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Learn About How Lithium Transforms Gorgeously - Salt Lake Edition

iconJul 10, 2024 09:59
This article will introduce the lithium extraction process from salt lake brine.

This article will introduce the lithium extraction process from salt lake brine.

About 60% of global lithium resources are found in salt lake brine. Besides lithium ions, salt lake brine is also rich in magnesium ions, potassium ions, and others. Lithium is generally mixed with alkaline earth metals or alkali metals, making the extraction and separation of lithium quite difficult. This is especially true for brine with a high magnesium-to-lithium ratio, which makes the extraction and separation of lithium even more complex. Therefore, researching the lithium extraction process from salt lake brine is of great significance. Moreover, the magnesium-to-lithium ratio varies among different salt lakes, and the lithium extraction processes adopted also differ, usually following a "one lake, one process" approach. In China, the technology for extracting lithium from salt lakes with a low magnesium-to-lithium ratio is relatively scarce, with most focusing on salt lakes with a high magnesium-to-lithium ratio. And the latter faces more complex issues. Currently, no single industrialized lithium extraction technology can be applied to all types of salt lake brine, and the applicability of lithium extraction technology is limited. Exploring a widely applicable method for extracting lithium from salt lakes is a key focus for future research.

The following is a brief introduction to four relatively mature methods for extracting lithium from salt lake brine.

1. Adsorption Method

The adsorption method uses an adsorbent that is selective for lithium ions to bind lithium ions, and then adopts a nanofiltration membrane to remove magnesium under acidic conditions after eluting and extracting the lithium ions by an eluent. After reverse osmosis and concentration as well as natural evaporation, a high-lithium qualified solution is obtained. Finally, lithium carbonate products are achieved by precipitating and filtering.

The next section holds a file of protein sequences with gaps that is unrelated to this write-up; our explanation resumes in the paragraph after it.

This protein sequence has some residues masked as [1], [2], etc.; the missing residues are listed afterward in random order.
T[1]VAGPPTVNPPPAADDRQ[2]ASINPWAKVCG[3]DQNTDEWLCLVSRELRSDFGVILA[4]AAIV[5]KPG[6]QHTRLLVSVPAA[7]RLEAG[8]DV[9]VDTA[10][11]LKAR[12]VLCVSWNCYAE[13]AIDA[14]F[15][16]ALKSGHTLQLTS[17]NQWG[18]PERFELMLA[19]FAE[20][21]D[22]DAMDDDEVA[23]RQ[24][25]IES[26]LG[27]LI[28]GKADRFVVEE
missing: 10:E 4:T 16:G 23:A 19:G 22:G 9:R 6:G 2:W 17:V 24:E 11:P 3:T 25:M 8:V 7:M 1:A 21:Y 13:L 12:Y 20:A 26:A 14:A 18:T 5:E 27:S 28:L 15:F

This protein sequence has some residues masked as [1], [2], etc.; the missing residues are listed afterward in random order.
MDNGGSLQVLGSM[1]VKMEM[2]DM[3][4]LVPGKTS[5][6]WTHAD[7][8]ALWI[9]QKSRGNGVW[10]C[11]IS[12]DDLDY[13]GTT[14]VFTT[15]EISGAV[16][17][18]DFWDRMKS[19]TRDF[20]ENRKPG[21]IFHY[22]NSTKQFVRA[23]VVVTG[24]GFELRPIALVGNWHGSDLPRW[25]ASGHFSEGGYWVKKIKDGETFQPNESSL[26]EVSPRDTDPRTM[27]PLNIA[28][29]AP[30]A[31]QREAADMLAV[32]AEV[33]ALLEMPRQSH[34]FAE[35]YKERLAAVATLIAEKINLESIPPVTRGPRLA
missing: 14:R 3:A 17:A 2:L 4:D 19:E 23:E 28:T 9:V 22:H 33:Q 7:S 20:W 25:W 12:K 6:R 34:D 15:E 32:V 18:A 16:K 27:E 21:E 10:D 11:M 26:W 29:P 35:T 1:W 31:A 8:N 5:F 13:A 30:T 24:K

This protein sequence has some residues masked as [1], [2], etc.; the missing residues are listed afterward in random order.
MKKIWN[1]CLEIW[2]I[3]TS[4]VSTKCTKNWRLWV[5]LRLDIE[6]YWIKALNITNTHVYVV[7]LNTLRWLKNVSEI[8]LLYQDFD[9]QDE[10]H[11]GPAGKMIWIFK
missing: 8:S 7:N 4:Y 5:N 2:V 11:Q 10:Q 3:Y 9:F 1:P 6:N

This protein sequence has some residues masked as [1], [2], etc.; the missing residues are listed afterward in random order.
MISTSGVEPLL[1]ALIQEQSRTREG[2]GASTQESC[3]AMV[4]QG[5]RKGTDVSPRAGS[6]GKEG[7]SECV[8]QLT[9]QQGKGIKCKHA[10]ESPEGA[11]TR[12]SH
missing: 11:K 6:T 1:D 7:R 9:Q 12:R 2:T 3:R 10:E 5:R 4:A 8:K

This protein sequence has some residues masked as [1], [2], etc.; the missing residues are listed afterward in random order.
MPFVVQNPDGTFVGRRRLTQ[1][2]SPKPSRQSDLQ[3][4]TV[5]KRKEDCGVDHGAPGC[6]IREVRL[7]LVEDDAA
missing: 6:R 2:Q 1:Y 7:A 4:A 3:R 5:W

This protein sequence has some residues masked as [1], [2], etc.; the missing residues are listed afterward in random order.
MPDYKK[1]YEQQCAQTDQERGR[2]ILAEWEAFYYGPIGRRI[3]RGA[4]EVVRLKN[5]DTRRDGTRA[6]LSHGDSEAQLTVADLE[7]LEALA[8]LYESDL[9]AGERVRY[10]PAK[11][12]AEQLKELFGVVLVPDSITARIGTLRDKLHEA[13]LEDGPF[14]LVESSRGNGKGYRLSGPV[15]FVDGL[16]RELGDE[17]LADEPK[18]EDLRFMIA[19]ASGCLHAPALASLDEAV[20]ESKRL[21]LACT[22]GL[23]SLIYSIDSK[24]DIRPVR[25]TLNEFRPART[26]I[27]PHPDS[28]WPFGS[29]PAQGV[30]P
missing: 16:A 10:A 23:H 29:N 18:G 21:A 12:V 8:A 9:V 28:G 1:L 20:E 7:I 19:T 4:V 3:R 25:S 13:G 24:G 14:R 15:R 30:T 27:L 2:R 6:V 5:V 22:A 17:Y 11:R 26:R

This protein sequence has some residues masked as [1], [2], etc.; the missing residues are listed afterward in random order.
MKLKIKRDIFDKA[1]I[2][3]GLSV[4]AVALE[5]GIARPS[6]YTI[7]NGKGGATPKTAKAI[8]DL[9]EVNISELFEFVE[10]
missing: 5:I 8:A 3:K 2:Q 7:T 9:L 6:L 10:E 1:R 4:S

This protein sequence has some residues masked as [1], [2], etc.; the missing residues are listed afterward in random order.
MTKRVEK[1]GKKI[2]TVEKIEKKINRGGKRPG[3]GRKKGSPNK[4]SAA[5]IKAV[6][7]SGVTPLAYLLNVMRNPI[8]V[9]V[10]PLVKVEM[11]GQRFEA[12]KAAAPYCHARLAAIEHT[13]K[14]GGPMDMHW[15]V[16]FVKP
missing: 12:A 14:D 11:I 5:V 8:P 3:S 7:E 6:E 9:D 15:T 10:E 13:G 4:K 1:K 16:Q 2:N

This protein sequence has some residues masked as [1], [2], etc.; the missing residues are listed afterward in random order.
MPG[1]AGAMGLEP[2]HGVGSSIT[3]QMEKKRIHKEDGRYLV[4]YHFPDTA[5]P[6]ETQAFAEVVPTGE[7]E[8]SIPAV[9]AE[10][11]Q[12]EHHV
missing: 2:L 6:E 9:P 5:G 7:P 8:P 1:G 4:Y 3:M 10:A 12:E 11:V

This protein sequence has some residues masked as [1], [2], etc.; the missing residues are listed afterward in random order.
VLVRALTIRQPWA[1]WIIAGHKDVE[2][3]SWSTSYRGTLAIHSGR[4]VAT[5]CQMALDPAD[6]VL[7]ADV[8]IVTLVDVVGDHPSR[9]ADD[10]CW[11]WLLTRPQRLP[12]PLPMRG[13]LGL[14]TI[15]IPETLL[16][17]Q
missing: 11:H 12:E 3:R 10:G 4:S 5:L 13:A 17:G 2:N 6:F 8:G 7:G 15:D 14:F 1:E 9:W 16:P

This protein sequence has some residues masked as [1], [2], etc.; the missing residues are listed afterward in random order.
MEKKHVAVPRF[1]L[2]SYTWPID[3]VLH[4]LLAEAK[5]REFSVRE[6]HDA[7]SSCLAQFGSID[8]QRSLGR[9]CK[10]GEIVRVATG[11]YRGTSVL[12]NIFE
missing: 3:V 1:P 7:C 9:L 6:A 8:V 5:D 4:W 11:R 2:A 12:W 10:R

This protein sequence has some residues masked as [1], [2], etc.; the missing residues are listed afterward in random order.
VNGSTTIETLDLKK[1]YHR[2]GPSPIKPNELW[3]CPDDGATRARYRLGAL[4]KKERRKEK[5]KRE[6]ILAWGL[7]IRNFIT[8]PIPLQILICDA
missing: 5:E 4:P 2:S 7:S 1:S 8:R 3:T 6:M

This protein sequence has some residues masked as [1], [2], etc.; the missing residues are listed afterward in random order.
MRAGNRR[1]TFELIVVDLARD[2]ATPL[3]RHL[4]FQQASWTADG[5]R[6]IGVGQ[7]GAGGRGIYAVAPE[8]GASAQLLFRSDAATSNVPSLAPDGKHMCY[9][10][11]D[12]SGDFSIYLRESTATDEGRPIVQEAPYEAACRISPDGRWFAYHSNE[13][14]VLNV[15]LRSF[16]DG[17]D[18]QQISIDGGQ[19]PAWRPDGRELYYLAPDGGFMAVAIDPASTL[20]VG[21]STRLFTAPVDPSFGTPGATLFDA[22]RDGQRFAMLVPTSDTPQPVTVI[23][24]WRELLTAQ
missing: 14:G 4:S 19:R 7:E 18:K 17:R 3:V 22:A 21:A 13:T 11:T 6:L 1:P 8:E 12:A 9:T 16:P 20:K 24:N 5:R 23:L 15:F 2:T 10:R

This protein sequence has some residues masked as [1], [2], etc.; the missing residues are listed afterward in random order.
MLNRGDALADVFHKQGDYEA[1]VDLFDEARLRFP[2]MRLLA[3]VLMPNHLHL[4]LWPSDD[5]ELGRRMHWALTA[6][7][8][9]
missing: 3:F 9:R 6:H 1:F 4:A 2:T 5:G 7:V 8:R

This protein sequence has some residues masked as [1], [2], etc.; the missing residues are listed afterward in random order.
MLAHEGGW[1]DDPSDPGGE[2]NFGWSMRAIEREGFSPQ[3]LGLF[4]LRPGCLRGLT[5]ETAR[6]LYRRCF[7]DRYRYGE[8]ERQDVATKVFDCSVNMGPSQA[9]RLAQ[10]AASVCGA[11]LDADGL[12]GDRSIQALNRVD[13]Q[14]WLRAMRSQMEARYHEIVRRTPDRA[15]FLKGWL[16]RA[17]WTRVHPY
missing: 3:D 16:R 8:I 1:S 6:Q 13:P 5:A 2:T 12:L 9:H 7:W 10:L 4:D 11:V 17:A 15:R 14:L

The performance of the adsorbent determines the efficiency of the ion exchange adsorption process. Currently, there are various types of adsorbents in use. The adsorbent must be able to exclude a large number of coexisting alkali metals in the brine, selectively adsorb lithium ions from the brine, and have high adsorption capacity and strength. Common lithium adsorbents can be divided into two main categories: organic resin adsorbents and inorganic adsorbents. Inorganic adsorbents can be further divided into ionic sieve adsorbents, aluminum salt adsorbents, natural mineral adsorbents, and other types.

Source: CNKI, Hua'an Securities

2. Extraction Method

The extraction method is suitable for extracting lithium from salt lakes with a high magnesium-to-lithium ratio. Its principle is based on the concept of "like dissolves like." An organic solvent that is immiscible with brine and has a density not less than that of water is mixed and contacted with the brine. Through physical dissolution, separation, or chemical reaction, the desired components in the brine are extracted and transferred to the organic phase. The desired components are extracted from the organic solvent into the aqueous phase through back-extraction. However, the drawback of this method is that the toxic and harmful nature of organic solvents increases costs in the environmental protection sector. Therefore, the application scale of the extraction method is not very large, and the capacity is relatively small.